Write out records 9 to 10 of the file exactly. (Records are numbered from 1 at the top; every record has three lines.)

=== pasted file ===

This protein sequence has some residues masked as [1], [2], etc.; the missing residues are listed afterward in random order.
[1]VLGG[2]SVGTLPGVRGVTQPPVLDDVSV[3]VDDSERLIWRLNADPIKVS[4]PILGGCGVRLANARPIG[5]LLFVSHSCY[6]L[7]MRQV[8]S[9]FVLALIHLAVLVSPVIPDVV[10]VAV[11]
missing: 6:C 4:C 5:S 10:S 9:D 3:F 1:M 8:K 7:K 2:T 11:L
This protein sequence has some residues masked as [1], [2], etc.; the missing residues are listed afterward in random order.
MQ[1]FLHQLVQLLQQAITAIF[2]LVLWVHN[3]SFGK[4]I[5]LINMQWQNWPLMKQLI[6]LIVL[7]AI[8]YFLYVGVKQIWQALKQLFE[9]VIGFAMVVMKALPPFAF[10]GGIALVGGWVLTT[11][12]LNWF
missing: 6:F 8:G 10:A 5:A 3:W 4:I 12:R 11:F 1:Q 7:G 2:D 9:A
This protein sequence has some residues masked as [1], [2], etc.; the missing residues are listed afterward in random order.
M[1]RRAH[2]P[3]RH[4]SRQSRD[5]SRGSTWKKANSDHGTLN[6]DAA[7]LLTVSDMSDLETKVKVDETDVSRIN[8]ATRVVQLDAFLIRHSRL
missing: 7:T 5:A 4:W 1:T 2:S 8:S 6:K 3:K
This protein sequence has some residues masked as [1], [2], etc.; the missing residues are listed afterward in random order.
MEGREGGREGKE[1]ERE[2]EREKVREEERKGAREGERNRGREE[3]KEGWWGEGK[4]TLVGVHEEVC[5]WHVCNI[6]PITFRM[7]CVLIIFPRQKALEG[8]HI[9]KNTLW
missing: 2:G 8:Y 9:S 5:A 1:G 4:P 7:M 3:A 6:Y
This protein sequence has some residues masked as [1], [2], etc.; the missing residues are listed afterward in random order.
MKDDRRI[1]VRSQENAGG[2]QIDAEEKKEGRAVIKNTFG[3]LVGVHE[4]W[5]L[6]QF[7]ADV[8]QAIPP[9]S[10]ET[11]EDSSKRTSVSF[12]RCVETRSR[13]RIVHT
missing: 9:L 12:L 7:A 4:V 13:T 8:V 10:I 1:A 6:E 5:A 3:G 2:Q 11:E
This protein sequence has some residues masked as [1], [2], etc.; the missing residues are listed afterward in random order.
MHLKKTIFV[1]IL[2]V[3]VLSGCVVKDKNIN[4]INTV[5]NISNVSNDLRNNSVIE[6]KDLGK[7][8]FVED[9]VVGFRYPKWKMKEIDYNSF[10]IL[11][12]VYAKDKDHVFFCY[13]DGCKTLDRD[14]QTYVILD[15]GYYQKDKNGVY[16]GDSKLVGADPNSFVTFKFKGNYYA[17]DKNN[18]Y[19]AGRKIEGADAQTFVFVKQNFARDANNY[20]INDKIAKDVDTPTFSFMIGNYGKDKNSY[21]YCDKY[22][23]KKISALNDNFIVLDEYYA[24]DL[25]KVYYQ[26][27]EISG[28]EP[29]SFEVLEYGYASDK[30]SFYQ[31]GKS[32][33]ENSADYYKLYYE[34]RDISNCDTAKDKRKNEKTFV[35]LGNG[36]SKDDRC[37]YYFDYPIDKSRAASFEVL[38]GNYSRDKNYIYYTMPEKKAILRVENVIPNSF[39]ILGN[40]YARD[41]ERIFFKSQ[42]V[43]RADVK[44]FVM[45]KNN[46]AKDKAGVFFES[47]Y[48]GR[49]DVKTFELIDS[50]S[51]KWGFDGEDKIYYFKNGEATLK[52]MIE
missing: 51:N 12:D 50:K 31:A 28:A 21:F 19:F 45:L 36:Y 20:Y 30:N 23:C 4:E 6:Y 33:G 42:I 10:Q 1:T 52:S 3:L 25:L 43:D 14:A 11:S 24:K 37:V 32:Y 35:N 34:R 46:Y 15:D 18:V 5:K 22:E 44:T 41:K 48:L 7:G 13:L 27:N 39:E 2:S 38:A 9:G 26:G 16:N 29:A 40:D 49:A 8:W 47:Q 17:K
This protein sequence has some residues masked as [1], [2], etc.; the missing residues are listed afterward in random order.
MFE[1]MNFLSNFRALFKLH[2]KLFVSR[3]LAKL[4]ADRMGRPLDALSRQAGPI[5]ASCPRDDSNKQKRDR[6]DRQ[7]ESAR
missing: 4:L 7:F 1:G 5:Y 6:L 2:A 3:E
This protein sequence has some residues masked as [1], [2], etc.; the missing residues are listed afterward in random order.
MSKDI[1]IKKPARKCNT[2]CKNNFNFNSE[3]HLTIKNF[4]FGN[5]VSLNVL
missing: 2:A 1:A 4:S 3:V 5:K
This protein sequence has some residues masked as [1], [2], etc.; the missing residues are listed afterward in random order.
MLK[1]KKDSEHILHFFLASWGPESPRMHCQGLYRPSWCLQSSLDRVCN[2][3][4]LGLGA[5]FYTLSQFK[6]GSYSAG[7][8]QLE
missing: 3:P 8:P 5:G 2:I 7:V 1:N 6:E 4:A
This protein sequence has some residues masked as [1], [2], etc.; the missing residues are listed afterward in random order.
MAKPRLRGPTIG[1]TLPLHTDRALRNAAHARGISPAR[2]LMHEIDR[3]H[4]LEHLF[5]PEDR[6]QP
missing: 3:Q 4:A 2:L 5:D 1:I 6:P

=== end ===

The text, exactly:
This protein sequence has some residues masked as [1], [2], etc.; the missing residues are listed afterward in random order.
MLK[1]KKDSEHILHFFLASWGPESPRMHCQGLYRPSWCLQSSLDRVCN[2][3][4]LGLGA[5]FYTLSQFK[6]GSYSAG[7][8]QLE
missing: 3:P 8:P 5:G 2:I 7:V 1:N 6:E 4:A
This protein sequence has some residues masked as [1], [2], etc.; the missing residues are listed afterward in random order.
MAKPRLRGPTIG[1]TLPLHTDRALRNAAHARGISPAR[2]LMHEIDR[3]H[4]LEHLF[5]PEDR[6]QP
missing: 3:Q 4:A 2:L 5:D 1:I 6:P